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Here's what else might be in store for Xbox One to PC game streaming

When Windows 10 hits, people who upgrade to the new operating system and own an Xbox One will be able to stream and play those console titles to their PC.

Yesterday's announcement of the ability to wirelessly stream your Xbox One game to your PC for gaming was focused on what should be available at launch. The service will only work through a Wi-Fi connection in your home and only one supported game can be streamed at a time.

Following the news there was a short on-stage demo of Phil Spencer, head of Microsoft's Xbox division, playing Forza Horizon 2 on his PC streamed from his Xbox One.

Later that day, Spencer sat down with a group of journalists to answer their questions and talk a bit about where this new service might be heading.

Spencer was sure to clarify that this isn't like the PlayStation 4's remote play, which allows people to play PS4 games on their Vita, even if they're not in the same house.

"It is not a Gaikai or OnLive solution," he said "This is not 'take my laptop down to Starbucks and play,' unless you happen to live right above a Starbucks or something.

"But if I think about our longterm direction, I want your Xbox games to be your Xbox games and your Xbox friends to be your Xbox friends, and you're able to play what games you want where you want with whoever you want. We're taking strides. We're not there yet. We're not there on the content side, we're getting closer on the multiplayer side, but in terms of longterm direction, I think I should feel like my games and my friends are just my games and my friends."

The intent for the service is that the console won't even have to be running initially for you to start the process for connecting your PC to your console and then play an Xbox One title.

"If my kids are watching TV and I want to play Forza ... I can just go do that and they wouldn't even know ... It just loads in the background"

"Our intent is somebody could be watching television on the Xbox One — and I say watching television running any Windows application," he said. "So the Xbox One's capable of running one Xbox game and multiple Windows applications at the same time. Our goal as a team is to enable that you would be able to do both.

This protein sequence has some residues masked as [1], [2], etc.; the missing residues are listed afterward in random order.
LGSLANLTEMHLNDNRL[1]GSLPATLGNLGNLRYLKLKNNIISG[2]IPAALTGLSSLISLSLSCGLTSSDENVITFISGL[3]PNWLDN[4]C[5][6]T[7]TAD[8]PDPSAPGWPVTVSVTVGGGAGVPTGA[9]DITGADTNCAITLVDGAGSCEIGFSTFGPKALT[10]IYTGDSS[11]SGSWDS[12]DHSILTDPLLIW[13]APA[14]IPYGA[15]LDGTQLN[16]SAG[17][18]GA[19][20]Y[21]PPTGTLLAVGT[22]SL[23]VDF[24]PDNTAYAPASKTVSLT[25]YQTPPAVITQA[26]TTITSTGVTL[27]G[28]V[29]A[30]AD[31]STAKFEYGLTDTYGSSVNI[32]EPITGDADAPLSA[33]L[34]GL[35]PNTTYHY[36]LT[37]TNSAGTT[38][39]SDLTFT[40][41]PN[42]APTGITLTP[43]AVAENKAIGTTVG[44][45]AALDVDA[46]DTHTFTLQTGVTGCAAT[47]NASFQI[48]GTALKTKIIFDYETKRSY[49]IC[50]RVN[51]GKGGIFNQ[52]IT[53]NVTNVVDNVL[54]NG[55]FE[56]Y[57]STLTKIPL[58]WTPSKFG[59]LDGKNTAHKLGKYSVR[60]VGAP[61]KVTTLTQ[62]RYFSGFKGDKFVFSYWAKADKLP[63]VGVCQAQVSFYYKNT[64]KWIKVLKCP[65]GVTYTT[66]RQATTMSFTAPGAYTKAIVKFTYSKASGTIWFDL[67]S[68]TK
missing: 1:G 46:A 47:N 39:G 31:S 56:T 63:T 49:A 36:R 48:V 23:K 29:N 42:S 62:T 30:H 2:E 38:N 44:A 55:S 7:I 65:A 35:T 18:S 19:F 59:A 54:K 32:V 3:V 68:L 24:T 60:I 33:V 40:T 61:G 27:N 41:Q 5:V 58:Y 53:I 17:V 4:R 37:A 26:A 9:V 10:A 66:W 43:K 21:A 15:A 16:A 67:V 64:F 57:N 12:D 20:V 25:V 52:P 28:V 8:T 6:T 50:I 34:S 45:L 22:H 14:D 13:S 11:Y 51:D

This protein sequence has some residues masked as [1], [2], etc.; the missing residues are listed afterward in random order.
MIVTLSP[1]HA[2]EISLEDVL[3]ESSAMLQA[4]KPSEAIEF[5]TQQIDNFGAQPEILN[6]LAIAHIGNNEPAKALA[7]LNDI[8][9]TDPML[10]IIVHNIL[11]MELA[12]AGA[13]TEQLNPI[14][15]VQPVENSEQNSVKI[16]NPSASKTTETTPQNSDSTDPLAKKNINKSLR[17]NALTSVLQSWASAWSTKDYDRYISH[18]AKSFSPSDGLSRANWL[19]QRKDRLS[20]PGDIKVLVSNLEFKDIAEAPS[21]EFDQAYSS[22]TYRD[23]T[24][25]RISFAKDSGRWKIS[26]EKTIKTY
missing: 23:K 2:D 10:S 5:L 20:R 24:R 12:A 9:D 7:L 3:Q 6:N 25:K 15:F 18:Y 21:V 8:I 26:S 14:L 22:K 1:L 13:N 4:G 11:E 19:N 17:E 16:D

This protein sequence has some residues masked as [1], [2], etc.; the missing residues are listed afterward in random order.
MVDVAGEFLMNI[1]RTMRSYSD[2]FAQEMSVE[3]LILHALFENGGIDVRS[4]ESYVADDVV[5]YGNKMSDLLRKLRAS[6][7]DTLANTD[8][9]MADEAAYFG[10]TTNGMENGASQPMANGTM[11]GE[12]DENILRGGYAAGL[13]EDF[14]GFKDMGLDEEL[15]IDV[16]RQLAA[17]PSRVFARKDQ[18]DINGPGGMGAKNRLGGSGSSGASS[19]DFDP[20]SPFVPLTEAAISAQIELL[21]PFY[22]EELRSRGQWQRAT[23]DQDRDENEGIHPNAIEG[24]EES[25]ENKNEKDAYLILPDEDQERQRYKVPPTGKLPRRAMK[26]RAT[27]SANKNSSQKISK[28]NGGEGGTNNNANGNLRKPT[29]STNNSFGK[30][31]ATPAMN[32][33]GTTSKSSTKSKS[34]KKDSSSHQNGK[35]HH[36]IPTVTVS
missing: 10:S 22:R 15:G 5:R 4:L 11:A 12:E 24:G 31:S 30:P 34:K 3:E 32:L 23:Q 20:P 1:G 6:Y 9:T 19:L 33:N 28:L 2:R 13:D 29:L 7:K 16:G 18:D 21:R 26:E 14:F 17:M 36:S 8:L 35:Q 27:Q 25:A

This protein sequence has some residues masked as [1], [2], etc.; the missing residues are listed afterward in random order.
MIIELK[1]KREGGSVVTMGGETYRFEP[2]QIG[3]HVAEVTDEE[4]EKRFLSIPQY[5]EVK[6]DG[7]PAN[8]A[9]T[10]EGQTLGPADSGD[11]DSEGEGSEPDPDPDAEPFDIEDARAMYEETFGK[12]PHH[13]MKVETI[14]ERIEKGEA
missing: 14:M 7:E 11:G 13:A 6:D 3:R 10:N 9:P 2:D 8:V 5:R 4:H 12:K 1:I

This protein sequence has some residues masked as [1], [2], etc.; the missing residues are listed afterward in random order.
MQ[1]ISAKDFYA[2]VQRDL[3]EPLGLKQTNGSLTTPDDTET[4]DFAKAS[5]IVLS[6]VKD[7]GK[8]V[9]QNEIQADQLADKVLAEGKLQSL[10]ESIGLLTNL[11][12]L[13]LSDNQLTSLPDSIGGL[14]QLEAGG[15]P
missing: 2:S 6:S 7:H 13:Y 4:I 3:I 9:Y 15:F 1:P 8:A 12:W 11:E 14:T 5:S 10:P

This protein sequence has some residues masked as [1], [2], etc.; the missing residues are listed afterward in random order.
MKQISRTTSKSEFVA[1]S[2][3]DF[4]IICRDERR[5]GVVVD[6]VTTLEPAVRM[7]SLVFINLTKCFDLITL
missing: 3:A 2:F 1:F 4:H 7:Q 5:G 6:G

"Now, we haven't perfectly landed that yet."

Spencer said while he didn't discuss that on stage he wants to be transparent and let people know that the goal is "to enable a scenario where if my kids are watching TV, and I want to go up and play Forza ... I can just go do that and they wouldn't even know what's happened. It just loads in the background, obviously I wouldn't shut down the console like I did in my demo, so that's our intent.

"We just haven't landed the scenario. It does take us the horsepower for the Xbox to obviously play the game but to obviously play the stream."

He added that he's almost certain they'll be able to "land that scenario."

What you won't be able to do is play an Xbox One game on the console while someone in your house plays a different one on your PC. The service will also require that if the game you want to play is one you purchased on a disc, it will have to be in the Xbox One's drive.

"If it's a digital game sitting on your hard drive, you're just able to launch."

Spencer wasn't entirely sure if you would have to be logged in on the console to use the streaming service, but he hopes that won't be the case.

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